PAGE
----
Hollywood Tapestry 2006

Lost Drawings

Some drawings from a series based on the television show LOST and its tangential relationship to my life. 2006-07

LOST is a show that resonates with me for many reasons. I have only become interested in it since living in New York and I feel the two have a similar effect on me. Both require an immense amount of patience. Their rewards are not instant but truly investing in them is quite exhilarating. Their mysteries are bound to be revealed but they are both exercises in faith and labors of love. Which leads me to the tapestry. I have spent countless hours carving out a story unique to me from preexisting narratives. Obviously I am not alone in admiration for LOST or New York, but I am trying to create my place into both worlds.

One of the many things that fascinates me about New York is the underlying connections between people. I go about my day with a certain degree of anonymity that is inevitable in such a large place, but sooner or later something disrupts that. Coming from a small town in Texas I never knew a stranger and was always running into people. When I run into someone in New York though it is more like an intervention of fate. When I randomly see a friend, an acquaintance, or (if I'm lucky) a celebrity it is somehow destiny. Why are we on the same subway when we don't live or work anywhere near each other? How of all the streets and all the coffee shops did we end up in the same one? When I notice someone I've never met notice me, and then days later we notice each other again, somewhere entirely different from our first encounter, I get goosebumps. It is these moments that help to affirm my choice to live here, to take this risk. Perhaps it is just a small world, perhaps all those moments are coincidence, or perhaps in the end it will all make sense. LOST and my life are both set on islands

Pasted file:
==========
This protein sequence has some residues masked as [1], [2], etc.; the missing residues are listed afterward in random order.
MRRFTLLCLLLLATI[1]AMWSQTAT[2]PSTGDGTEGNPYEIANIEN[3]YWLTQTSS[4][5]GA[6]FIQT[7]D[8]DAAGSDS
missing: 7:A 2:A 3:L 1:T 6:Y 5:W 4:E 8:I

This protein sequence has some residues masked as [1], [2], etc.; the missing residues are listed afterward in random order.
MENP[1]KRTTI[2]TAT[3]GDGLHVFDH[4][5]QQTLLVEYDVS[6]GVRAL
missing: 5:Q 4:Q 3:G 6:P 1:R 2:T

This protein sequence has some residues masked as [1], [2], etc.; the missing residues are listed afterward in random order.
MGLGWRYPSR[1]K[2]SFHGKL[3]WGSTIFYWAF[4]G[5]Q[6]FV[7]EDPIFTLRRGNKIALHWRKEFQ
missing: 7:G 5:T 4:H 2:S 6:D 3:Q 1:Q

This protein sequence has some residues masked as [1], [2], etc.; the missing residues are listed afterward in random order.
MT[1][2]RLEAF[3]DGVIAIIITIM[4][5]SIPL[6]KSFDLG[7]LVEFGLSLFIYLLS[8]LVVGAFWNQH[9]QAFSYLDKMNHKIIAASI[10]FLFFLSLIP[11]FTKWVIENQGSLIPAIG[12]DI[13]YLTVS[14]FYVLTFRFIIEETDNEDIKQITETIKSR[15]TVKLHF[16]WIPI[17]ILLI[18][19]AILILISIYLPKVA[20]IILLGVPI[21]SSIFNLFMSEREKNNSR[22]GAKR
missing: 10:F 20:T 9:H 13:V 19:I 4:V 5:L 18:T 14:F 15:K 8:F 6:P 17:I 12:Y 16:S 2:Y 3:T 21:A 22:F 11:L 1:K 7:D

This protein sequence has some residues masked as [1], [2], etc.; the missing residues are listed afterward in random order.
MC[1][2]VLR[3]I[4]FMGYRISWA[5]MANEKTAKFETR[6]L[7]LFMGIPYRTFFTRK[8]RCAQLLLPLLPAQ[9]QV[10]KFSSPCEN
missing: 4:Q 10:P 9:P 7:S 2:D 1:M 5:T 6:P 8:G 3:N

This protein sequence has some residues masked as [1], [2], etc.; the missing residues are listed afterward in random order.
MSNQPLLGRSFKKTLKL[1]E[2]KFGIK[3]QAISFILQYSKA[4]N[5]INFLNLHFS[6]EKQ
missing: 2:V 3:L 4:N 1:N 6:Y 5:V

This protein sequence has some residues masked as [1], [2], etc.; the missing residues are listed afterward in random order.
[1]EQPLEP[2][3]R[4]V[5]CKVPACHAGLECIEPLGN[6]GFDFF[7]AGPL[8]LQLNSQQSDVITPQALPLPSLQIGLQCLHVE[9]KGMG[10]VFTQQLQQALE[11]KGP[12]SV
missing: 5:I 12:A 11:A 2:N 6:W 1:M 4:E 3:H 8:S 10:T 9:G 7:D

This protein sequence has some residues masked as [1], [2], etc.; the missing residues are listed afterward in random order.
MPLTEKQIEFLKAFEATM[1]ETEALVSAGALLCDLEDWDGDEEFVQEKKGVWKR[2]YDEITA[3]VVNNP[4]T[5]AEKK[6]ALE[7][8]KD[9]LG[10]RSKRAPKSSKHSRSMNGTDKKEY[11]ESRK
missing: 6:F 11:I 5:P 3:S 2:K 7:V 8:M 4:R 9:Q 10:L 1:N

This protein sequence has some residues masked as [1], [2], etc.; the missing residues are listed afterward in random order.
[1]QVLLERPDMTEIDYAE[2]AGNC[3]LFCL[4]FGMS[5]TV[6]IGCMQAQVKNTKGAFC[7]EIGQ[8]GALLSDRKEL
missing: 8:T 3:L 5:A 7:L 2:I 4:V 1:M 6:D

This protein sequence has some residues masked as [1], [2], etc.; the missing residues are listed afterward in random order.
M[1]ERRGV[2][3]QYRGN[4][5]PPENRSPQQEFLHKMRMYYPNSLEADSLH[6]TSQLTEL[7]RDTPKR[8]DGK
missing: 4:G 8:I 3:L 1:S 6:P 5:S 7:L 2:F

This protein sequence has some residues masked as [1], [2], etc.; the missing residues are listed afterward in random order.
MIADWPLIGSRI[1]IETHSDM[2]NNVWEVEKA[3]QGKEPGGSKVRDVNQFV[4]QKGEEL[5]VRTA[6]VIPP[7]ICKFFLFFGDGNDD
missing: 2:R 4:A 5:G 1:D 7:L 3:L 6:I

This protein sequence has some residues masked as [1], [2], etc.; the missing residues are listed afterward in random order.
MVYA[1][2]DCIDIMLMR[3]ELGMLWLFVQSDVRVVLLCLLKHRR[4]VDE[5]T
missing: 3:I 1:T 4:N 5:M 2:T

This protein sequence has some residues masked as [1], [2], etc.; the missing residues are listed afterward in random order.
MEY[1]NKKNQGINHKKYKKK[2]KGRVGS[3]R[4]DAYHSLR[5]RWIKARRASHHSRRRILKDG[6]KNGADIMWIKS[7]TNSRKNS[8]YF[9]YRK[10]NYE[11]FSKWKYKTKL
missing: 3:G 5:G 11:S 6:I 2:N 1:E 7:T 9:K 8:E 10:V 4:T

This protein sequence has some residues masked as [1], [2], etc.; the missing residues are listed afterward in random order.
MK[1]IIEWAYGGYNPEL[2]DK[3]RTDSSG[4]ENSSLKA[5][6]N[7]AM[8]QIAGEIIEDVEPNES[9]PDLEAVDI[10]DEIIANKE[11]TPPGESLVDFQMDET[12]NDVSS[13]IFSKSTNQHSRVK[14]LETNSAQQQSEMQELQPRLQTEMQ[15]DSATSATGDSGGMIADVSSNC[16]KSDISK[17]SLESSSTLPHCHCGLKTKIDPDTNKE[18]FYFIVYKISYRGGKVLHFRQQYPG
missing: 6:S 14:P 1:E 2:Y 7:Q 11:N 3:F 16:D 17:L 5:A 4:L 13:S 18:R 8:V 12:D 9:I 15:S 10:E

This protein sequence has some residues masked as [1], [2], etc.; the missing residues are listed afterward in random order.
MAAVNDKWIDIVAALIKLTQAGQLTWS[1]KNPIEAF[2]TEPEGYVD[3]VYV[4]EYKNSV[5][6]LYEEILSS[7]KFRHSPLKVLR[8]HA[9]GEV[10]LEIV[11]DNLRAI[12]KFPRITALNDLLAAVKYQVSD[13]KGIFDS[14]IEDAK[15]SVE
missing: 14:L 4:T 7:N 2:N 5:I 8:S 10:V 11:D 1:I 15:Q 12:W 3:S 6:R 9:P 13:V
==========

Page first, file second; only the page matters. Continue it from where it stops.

Tex Ritter, John Ritter, White Flash and Me, 2004

blockbuster receipts

Blockbuster Receipts 2005-present
This is an ongoing series of the receipts from the movies I watched while stitching Movie Star Homes.
There are several more to finish.

Movie Star Homes

Movie Star Homes Map 2005
There are a few things that I feel I have always known how to do. Crosstitch, make art, and watch television are three of them. I don’t know which one motivates the others anymore, but rather they all seem to be done concurrently and hold sort of equal fascination. I watched over 200 movies while stitching the map, but I wouldn’t have stitched the map if I didn’t already love movies. I think this bridge of work and love extends to my subjects as well.. It’s as if by doing something repetitively with these people, by knowing where they live, I can have them as a part of my life. My work is concerned with my daily activities, my fantasies and their collision. In stitching the map to the stars’ homes I have personalized an object that millions of tourists purchase. Through countless hours of reproduction I have become intimately familiar with Los Angeles’ famous addresses, landmarks, and productions. There is a literal thread between this place and me.

The Art Universe

The Art Universe, published in Vanity Fair December 2006

I completed stitching this piece June 2008

White Work Quilts

As a child, I assumed (without knowing I was making an assumption) that John Ritter had grown up in my home town. His father, Tex Ritter, was from there and we had a statue of him to prove it. I later realized that John Ritter had been born in Los Angeles. His father had of course left my town on his way to becoming a famous Country/Western singer. Yet, I still feel a bond with both of them based on my youthful ignorance of basic geography. To compound that error, another town in East Texas also claims Tex Ritter,and in a sense, they're right. He's buried there. Recently, I made the long drive from my hometown to his grave. Being there confirmed my sense of connection to the Ritter men despite (or perhaps because of) the questionable facts on which that initial feeling was built. I came back to Brooklyn determined to stitch all those places and all our lives together permanetly.

The white quilts I have made about this connection are based on white quilts from the early 1800's. An American fascination with classical sculpture inspired the production of those quilts even though, much like my work, the inspiration was rooted in a misunderstanding. Greek and Roman statuary was not originally white and John Ritter was not originally from Beckville, Texas. The women who produced those quilts sought validation through a myth and in turn elevated their work from a bedroom to a museum. 200 years later I am conducting my own search through those women and moving my myth from Beckville to Brooklyn one stitch at a time.